Interest rates are increasing for the first time in several quarters, which could reduce the value of ExxonMobil employees' lump-sums. Over the last year, interest rates at ExxonMobil have dropped dramatically which has greatly increased many lump sum payments. This culminated in record low rates for individuals that commence their benefits in the first quarter of 2021. However, it appears now that interest rates are once again starting to rise.
Your pension is calculated based on your last date of employment and benefit start date. The benefit calculation is a defined benefit based on your years of service and final average pay. These along with a social security offset are used to determine your single life annuity. All other forms of pension payments are based off this figure.
If you decide to take your pension as a lump sum, ExxonMobil will use interest rates and your age to calculate your lump sum payment. When interest rates move up or down, your pension lump sum amount will move in an inverse relationship.
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ExxonMobil Pension Lump Sum Calculation:
If you are at least 63 years old with at least 23 years of ExxonMobil service by December 31, 2020, you are considered grandfathered into the old pension calculation method. The old pension calculation method uses the 30-year Treasury bond interest rates. ExxonMobil will take the average Treasury rate for the fourth, fifth and sixth months prior to the quarter you elect to “commence” your pension benefit, also known as your benefit commencement date (BCD). Then ExxonMobil multiplies this rate by 95% and rounds to the nearest quarter percent. For example, if you retire in December and want to receive your pension in January, ExxonMobil will take the average Treasury rate for July, August, and September, multiply by .95, and then round to the nearest quarter percent.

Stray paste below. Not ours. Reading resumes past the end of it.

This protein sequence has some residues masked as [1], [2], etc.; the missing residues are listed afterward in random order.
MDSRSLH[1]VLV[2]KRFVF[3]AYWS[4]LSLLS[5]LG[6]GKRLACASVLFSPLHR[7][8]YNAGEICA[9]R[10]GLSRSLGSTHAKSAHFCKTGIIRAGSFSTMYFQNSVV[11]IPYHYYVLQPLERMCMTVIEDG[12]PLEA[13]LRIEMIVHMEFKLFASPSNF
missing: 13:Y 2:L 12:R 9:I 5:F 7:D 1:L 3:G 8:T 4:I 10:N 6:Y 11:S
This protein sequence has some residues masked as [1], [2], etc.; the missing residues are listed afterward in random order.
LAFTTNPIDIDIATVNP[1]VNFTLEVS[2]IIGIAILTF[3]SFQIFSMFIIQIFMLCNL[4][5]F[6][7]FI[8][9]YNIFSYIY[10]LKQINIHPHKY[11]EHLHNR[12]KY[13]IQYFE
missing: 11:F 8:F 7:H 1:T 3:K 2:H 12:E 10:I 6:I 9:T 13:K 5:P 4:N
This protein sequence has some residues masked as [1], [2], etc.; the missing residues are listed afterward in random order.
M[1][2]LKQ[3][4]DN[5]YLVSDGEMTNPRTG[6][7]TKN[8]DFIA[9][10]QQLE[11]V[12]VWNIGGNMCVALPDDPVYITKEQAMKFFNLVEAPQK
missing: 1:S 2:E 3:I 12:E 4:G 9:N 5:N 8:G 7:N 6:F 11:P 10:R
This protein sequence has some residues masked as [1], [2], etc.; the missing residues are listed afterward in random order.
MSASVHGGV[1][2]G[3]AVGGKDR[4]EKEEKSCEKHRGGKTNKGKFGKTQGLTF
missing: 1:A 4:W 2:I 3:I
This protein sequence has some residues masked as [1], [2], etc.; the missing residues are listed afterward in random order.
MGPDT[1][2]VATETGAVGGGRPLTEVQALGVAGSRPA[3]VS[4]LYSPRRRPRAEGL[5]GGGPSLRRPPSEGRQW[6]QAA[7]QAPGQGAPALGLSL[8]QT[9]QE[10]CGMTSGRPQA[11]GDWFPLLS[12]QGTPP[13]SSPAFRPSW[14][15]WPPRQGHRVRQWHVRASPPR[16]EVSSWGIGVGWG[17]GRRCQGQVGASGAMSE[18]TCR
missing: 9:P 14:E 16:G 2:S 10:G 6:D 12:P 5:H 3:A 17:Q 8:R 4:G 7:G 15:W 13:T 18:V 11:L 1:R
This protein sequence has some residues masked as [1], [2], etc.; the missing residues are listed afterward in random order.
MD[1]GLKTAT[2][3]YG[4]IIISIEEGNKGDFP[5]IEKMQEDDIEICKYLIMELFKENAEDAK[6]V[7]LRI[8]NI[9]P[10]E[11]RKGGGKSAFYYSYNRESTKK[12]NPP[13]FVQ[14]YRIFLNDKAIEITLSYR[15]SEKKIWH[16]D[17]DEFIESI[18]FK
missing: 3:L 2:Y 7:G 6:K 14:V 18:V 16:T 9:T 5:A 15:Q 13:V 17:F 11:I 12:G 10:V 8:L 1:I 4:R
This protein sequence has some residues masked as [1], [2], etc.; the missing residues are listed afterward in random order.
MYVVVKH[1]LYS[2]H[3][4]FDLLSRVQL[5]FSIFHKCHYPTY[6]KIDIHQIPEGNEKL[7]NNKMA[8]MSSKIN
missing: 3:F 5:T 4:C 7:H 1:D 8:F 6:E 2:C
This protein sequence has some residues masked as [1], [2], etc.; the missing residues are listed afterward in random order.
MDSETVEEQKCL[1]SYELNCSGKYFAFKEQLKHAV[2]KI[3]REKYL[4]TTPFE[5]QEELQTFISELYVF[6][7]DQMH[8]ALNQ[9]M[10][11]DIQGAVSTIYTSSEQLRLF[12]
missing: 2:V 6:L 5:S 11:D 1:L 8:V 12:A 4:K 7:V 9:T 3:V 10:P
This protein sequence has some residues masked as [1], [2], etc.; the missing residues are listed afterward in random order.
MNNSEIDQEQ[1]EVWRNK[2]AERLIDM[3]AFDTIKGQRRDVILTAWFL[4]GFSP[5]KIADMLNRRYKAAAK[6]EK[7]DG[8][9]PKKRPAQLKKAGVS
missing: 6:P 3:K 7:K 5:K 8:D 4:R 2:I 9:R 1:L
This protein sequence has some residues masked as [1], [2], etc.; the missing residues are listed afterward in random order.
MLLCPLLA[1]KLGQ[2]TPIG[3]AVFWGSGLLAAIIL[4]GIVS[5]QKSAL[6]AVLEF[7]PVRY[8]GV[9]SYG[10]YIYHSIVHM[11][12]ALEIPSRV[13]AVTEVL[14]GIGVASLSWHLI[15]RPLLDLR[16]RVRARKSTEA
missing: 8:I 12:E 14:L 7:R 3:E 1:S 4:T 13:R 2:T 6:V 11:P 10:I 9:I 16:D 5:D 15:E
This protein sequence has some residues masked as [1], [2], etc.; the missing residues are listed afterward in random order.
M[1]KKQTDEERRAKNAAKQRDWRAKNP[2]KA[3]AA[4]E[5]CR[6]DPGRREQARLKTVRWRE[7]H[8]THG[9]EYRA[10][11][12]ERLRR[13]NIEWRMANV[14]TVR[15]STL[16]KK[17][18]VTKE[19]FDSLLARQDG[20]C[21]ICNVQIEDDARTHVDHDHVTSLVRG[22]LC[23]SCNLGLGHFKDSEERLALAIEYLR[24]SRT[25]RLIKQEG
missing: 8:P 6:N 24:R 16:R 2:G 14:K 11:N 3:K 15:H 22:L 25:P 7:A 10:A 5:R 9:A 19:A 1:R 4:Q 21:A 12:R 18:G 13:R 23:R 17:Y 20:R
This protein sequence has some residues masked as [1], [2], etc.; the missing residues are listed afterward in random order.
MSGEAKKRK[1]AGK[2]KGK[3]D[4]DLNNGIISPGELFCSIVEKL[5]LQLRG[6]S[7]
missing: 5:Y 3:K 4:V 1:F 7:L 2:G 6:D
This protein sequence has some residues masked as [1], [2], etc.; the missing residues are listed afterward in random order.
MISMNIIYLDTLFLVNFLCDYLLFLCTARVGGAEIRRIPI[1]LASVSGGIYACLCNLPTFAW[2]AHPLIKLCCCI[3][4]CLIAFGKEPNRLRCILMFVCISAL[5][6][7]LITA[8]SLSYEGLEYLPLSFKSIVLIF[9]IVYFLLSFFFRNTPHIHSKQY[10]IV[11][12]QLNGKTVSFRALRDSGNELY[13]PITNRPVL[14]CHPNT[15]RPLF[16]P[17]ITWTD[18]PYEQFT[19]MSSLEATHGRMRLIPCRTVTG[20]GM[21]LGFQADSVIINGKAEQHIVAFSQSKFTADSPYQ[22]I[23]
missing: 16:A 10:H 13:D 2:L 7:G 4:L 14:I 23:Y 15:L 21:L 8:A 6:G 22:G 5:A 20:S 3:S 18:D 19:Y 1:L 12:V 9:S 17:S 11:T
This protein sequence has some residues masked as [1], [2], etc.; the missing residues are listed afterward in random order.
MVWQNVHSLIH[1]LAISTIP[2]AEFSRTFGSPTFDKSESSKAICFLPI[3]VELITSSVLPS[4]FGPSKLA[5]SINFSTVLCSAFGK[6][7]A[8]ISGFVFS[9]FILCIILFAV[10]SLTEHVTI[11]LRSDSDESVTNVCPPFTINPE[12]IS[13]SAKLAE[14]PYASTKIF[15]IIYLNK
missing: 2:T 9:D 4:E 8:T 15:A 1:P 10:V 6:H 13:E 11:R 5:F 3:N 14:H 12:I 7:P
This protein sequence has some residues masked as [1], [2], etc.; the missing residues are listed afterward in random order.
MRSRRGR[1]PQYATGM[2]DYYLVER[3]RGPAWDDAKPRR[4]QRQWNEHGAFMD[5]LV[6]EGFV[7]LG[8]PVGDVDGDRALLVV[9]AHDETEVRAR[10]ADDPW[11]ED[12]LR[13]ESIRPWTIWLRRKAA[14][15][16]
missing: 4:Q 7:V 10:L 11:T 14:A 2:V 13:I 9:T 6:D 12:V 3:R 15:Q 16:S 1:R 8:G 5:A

For the first quarter of 2021, the interest rate is set at 1.25%, tied with last year’s fourth quarter for some of the lowest interest rates ever recorded in ExxonMobil’s long history of paying pension benefits as a lump sum . As a result of these historically low interest rates, we have seen some of the highest pension lump sums in ExxonMobil’s history. As this is written, the current average for the grandfathered rate is 1.25% and this year’s second quarter rate is set to be 1.5%. It appears unlikely that rates would fall enough to bring this average back down to 1.25% again. The rather low interest rates through the first quarter might be sufficient reason for some employees who are considering retirement to take advantage of current rates and retire before this year’s second quarter. In order to take advantage of the current low interest rates, you would need to commence your retirement before March 31, 2021.